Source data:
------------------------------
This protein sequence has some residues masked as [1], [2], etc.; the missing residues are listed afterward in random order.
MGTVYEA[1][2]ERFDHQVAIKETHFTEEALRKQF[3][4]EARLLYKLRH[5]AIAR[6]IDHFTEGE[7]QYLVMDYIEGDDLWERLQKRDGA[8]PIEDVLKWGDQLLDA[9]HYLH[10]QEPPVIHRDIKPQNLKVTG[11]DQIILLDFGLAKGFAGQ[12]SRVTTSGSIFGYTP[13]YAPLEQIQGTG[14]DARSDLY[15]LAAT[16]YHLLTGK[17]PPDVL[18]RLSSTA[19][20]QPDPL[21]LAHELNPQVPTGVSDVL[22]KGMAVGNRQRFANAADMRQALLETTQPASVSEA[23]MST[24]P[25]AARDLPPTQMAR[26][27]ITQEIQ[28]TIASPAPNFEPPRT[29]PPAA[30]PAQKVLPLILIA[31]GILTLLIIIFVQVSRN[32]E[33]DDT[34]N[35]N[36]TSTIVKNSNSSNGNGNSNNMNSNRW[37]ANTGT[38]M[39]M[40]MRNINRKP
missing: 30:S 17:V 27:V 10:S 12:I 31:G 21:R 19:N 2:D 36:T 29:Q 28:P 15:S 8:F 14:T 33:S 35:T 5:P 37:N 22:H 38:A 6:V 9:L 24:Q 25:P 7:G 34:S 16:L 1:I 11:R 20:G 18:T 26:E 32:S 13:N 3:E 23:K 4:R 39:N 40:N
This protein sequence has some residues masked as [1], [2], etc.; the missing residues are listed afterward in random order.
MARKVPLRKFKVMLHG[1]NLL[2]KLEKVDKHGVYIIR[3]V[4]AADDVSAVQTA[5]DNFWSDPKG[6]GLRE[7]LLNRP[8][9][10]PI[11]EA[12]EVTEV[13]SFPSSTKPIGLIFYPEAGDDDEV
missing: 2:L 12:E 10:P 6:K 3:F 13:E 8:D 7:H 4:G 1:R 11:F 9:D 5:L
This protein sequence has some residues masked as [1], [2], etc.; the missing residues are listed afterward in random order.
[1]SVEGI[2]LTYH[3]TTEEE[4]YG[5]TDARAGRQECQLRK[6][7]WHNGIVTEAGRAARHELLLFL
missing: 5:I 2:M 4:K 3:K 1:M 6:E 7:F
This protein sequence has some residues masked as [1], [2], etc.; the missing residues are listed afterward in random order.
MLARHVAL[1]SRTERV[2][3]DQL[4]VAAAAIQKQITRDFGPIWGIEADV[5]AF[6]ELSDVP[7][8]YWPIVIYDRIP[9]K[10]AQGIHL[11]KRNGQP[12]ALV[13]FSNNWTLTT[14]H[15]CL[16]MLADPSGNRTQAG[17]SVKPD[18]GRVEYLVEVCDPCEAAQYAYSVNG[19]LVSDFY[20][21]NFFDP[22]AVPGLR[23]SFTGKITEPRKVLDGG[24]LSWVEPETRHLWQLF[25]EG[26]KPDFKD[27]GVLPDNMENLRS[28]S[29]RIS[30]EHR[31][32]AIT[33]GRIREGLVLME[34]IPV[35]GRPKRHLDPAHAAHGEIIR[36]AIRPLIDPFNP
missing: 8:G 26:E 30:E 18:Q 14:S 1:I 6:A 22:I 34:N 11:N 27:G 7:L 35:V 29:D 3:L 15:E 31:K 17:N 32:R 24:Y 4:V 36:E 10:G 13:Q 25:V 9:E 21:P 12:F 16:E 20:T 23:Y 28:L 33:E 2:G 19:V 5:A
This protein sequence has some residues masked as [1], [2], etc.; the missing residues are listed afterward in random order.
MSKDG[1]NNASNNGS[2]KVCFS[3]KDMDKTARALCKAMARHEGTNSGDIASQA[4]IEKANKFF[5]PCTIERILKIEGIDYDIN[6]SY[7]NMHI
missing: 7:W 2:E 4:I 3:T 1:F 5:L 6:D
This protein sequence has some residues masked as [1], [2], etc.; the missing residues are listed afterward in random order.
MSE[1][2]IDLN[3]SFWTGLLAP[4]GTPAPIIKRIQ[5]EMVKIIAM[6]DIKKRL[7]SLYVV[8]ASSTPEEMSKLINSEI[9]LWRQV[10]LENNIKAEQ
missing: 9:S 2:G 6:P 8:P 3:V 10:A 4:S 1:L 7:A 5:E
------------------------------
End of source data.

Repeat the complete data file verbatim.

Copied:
This protein sequence has some residues masked as [1], [2], etc.; the missing residues are listed afterward in random order.
MGTVYEA[1][2]ERFDHQVAIKETHFTEEALRKQF[3][4]EARLLYKLRH[5]AIAR[6]IDHFTEGE[7]QYLVMDYIEGDDLWERLQKRDGA[8]PIEDVLKWGDQLLDA[9]HYLH[10]QEPPVIHRDIKPQNLKVTG[11]DQIILLDFGLAKGFAGQ[12]SRVTTSGSIFGYTP[13]YAPLEQIQGTG[14]DARSDLY[15]LAAT[16]YHLLTGK[17]PPDVL[18]RLSSTA[19][20]QPDPL[21]LAHELNPQVPTGVSDVL[22]KGMAVGNRQRFANAADMRQALLETTQPASVSEA[23]MST[24]P[25]AARDLPPTQMAR[26][27]ITQEIQ[28]TIASPAPNFEPPRT[29]PPAA[30]PAQKVLPLILIA[31]GILTLLIIIFVQVSRN[32]E[33]DDT[34]N[35]N[36]TSTIVKNSNSSNGNGNSNNMNSNRW[37]ANTGT[38]M[39]M[40]MRNINRKP
missing: 30:S 17:V 27:V 10:S 12:I 31:G 21:R 19:N 2:D 36:T 29:Q 28:P 15:S 8:F 14:T 33:S 35:T 5:P 37:N 22:H 38:A 6:V 9:L 24:Q 25:P 7:G 34:S 16:L 1:I 11:R 20:G 18:T 26:E 32:S 13:N 3:E 23:K 4:R 39:N 40:N
This protein sequence has some residues masked as [1], [2], etc.; the missing residues are listed afterward in random order.
MARKVPLRKFKVMLHG[1]NLL[2]KLEKVDKHGVYIIR[3]V[4]AADDVSAVQTA[5]DNFWSDPKG[6]GLRE[7]LLNRP[8][9][10]PI[11]EA[12]EVTEV[13]SFPSSTKPIGLIFYPEAGDDDEV
missing: 2:L 12:E 10:P 6:K 3:F 13:E 8:D 7:H 4:G 1:R 11:F 9:D 5:L
This protein sequence has some residues masked as [1], [2], etc.; the missing residues are listed afterward in random order.
[1]SVEGI[2]LTYH[3]TTEEE[4]YG[5]TDARAGRQECQLRK[6][7]WHNGIVTEAGRAARHELLLFL
missing: 5:I 2:M 4:K 3:K 1:M 6:E 7:F
This protein sequence has some residues masked as [1], [2], etc.; the missing residues are listed afterward in random order.
MLARHVAL[1]SRTERV[2][3]DQL[4]VAAAAIQKQITRDFGPIWGIEADV[5]AF[6]ELSDVP[7][8]YWPIVIYDRIP[9]K[10]AQGIHL[11]KRNGQP[12]ALV[13]FSNNWTLTT[14]H[15]CL[16]MLADPSGNRTQAG[17]SVKPD[18]GRVEYLVEVCDPCEAAQYAYSVNG[19]LVSDFY[20][21]NFFDP[22]AVPGLR[23]SFTGKITEPRKVLDGG[24]LSWVEPETRHLWQLF[25]EG[26]KPDFKD[27]GVLPDNMENLRS[28]S[29]RIS[30]EHR[31][32]AIT[33]GRIREGLVLME[34]IPV[35]GRPKRHLDPAHAAHGEIIR[36]AIRPLIDPFNP
missing: 8:G 26:E 30:E 18:Q 14:S 1:I 6:A 22:I 34:N 11:N 27:G 7:L 35:V 29:D 3:L 15:E 31:K 17:N 32:R 24:Y 4:V 36:E 10:G 13:Q 25:V 9:E 21:P 12:F 16:E 20:T 23:Y 28:L 33:E 2:G 19:V 5:A
This protein sequence has some residues masked as [1], [2], etc.; the missing residues are listed afterward in random order.
MSKDG[1]NNASNNGS[2]KVCFS[3]KDMDKTARALCKAMARHEGTNSGDIASQA[4]IEKANKFF[5]PCTIERILKIEGIDYDIN[6]SY[7]NMHI
missing: 7:W 2:E 4:I 3:T 1:F 5:L 6:D
This protein sequence has some residues masked as [1], [2], etc.; the missing residues are listed afterward in random order.
MSE[1][2]IDLN[3]SFWTGLLAP[4]GTPAPIIKRIQ[5]EMVKIIAM[6]DIKKRL[7]SLYVV[8]ASSTPEEMSKLINSEI[9]LWRQV[10]LENNIKAEQ
missing: 9:S 2:G 6:P 8:P 3:V 10:A 4:S 1:L 7:A 5:E